Executive summary: Safe harbor procedures issued for conservation easement deeds with extinguishment and boundary line adjustment clauses.
Notice 2023-30 provides safe harbor deed language for extinguishment and boundary line adjustment clauses as required by section 605(d) of the SECURE 2.0 Act of 2022. Donors with existing conservation easement deeds have until July 24, 2023, to record their safe harbor deed amendments. However, taxpayers are not required to amend their deeds to include the safe harbor language.
Background: Conservation easement charitable contribution deductions
Conservation easements may give rise to section 170 charitable contribution deductions if certain requirements are met, including an enforceable perpetual restriction to protect the property’s conservation purposes. The section 170 regulations clarify that a judicial extinguishment of the easement will not jeopardize the perpetuity requirement if (1) a subsequent and unexpected change in the conditions surrounding the easement make it impossible or impractical to continue to use the property for conservation purposes and (2) the proceeds from a subsequent sale or exchange of the property are used by the charitable organization in a manner consistent with the conservation purposes of the original contribution. Neither the code nor the regulations address boundary line adjustments.
Recently, numerous court cases have evaluated whether conservation easement deed language related to extinguishment and boundary line adjustments affect the perpetuity requirement necessary for a charitable contribution deduction. Congress responded through section 605(d)(1) of the SECURE 2.0 Act, which directs the Treasury Department to provide safe harbor deed language for extinguishment clauses and boundary line adjustment clauses. It also gives donors 90 days from publication of the guidance to amend an easement deed to substitute the safe harbor language.
Notice 2023-30 was published in the Internal Revenue Bulletin on April 24, 2023. Therefore, taxpayers have until Monday, July 24, 2023, to record amended deeds. Both the donor and donee must sign the amended deed. If the deed contains the safe harbor language and otherwise meets these requirements, it will be treated as effective as of the date of the original deed for purposes of section 170 (regardless of whether state law does so). Not all conservation easement deeds are eligible for this amendment, including syndicated conservation easements.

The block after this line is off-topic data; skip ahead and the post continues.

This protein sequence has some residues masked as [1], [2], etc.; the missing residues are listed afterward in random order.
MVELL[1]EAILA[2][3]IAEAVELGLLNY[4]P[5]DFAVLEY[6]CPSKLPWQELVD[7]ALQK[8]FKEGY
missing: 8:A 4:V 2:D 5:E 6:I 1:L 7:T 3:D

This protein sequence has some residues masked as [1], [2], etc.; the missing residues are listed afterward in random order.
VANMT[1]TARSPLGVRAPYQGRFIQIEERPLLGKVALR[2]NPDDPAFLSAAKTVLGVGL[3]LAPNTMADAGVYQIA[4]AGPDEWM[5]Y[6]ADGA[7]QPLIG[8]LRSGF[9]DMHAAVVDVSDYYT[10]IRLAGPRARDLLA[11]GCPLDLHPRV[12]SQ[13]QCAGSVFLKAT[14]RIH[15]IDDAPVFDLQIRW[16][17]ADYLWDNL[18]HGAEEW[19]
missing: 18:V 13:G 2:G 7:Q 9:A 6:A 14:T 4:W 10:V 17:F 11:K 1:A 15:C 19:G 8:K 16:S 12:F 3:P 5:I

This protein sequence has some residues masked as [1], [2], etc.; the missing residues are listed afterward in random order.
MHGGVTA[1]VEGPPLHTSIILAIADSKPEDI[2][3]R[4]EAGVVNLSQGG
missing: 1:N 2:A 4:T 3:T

Safe harbor deed language
The clauses set forth in the Notice also may be used in future conservation easement deeds and need not be exact provided that the replacement terms have the same meaning. For example, donor/donee may be replaced with grantor/grantee and easement, restriction, or servitude may be used interchangeably.
Section 4.01 of the Notice provides the following language for extinguishment clauses:
Pursuant to Notice 2023-30, Donor and Donee agree that, if a subsequent unexpected change in the conditions surrounding the property that is the subject of a donation of the perpetual conservation restriction renders impossible or impractical the continued use of the property for conservation purposes, the conservation purpose can nonetheless be treated as protected in perpetuity if (1) the restrictions are extinguished by judicial proceeding and (2) all of Donee’s portion of the proceeds (as determined below) from a subsequent sale or exchange of the property are used by the Donee in a manner consistent with the conservation purposes of the original contribution.
Determination of Proceeds. Donor and Donee agree that the donation of the perpetual conservation restriction gives rise to a property right, immediately vested in Donee, with a fair market value that is at least equal to the proportionate value that the perpetual conservation restriction, at the time of the gift, bears to the fair market value of the property as a whole at that time. The proportionate value of Donee’s property rights remains constant such that if a subsequent sale, exchange, or involuntary conversion of the subject property occurs, Donee is entitled to a portion of the proceeds at least equal to that proportionate value of the perpetual conservation restriction, unless state law provides that the donor is entitled to the full proceeds from the conversion without regard to the terms of the prior perpetual conservation restriction.
Section 4.02 provides the following boundary line adjustments clause:
Pursuant to Notice 2023-30, Donor and Donee agree that boundary line adjustments to the real property subject to the restrictions may be made only pursuant to a judicial proceeding to resolve a bona fide dispute regarding a boundary line’s location.